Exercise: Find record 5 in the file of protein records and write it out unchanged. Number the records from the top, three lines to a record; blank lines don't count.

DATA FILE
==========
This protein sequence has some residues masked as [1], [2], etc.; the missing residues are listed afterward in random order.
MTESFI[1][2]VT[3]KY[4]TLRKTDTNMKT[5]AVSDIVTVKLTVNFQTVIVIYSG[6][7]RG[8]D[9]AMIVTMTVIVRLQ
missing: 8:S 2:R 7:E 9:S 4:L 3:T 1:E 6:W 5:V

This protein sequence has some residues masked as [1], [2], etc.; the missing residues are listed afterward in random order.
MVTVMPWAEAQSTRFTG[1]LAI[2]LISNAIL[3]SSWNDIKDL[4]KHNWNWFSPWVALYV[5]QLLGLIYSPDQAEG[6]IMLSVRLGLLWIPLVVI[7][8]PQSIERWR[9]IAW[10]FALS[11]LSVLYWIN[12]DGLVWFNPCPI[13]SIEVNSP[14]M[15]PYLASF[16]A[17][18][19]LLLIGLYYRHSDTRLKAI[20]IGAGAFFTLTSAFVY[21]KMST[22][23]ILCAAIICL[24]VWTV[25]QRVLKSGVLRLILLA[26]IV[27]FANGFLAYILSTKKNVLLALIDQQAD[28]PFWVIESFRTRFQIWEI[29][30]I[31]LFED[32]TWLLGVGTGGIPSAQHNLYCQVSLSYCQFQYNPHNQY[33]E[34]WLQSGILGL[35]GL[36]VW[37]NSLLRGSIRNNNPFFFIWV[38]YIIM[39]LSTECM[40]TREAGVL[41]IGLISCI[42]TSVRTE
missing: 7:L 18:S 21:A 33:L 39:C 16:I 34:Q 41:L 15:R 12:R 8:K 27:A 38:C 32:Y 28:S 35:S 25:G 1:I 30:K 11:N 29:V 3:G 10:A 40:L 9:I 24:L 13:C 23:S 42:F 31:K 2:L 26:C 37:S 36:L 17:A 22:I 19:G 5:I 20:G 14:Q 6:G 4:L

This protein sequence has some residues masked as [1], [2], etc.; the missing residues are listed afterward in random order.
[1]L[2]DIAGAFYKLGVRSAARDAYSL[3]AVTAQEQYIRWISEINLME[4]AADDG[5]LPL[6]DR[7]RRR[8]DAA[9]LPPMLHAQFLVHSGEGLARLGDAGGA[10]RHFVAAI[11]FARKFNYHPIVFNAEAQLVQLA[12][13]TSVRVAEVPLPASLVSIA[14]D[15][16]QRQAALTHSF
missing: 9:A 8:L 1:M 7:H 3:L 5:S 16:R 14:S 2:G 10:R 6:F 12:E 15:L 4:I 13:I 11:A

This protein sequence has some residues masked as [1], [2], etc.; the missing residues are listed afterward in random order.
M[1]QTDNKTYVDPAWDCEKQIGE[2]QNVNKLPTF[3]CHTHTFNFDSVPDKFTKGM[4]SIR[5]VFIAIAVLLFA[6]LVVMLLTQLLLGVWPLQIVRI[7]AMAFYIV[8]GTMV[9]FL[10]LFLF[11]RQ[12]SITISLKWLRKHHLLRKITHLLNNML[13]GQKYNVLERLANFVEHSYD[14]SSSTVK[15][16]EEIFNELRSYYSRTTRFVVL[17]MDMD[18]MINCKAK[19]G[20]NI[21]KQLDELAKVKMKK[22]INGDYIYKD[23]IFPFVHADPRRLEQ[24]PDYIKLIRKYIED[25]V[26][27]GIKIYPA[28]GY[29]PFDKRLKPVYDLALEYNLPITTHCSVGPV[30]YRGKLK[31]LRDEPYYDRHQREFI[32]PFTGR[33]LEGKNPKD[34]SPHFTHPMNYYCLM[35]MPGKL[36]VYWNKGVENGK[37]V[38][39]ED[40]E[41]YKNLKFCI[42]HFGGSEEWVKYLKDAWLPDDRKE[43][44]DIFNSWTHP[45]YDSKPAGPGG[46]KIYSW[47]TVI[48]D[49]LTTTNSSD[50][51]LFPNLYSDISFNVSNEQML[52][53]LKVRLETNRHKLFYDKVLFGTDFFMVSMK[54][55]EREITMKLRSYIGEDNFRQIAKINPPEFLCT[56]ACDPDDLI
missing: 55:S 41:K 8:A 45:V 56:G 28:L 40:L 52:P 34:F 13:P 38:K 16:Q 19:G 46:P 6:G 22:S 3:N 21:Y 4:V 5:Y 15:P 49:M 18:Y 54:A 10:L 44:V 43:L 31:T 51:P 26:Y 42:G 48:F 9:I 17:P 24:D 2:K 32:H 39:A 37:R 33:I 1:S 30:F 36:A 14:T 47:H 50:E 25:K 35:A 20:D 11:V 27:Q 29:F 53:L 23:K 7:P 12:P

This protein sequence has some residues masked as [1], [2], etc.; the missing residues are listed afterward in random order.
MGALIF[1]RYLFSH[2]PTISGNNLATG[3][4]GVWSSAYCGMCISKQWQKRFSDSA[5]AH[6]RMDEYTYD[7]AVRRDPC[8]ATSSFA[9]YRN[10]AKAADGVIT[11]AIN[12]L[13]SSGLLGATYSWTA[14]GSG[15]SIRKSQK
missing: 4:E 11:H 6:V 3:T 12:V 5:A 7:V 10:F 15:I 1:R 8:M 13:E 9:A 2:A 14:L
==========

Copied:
This protein sequence has some residues masked as [1], [2], etc.; the missing residues are listed afterward in random order.
MGALIF[1]RYLFSH[2]PTISGNNLATG[3][4]GVWSSAYCGMCISKQWQKRFSDSA[5]AH[6]RMDEYTYD[7]AVRRDPC[8]ATSSFA[9]YRN[10]AKAADGVIT[11]AIN[12]L[13]SSGLLGATYSWTA[14]GSG[15]SIRKSQK
missing: 4:E 11:H 6:V 3:T 12:V 5:A 7:V 10:F 15:I 1:R 8:M 13:E 9:A 2:A 14:L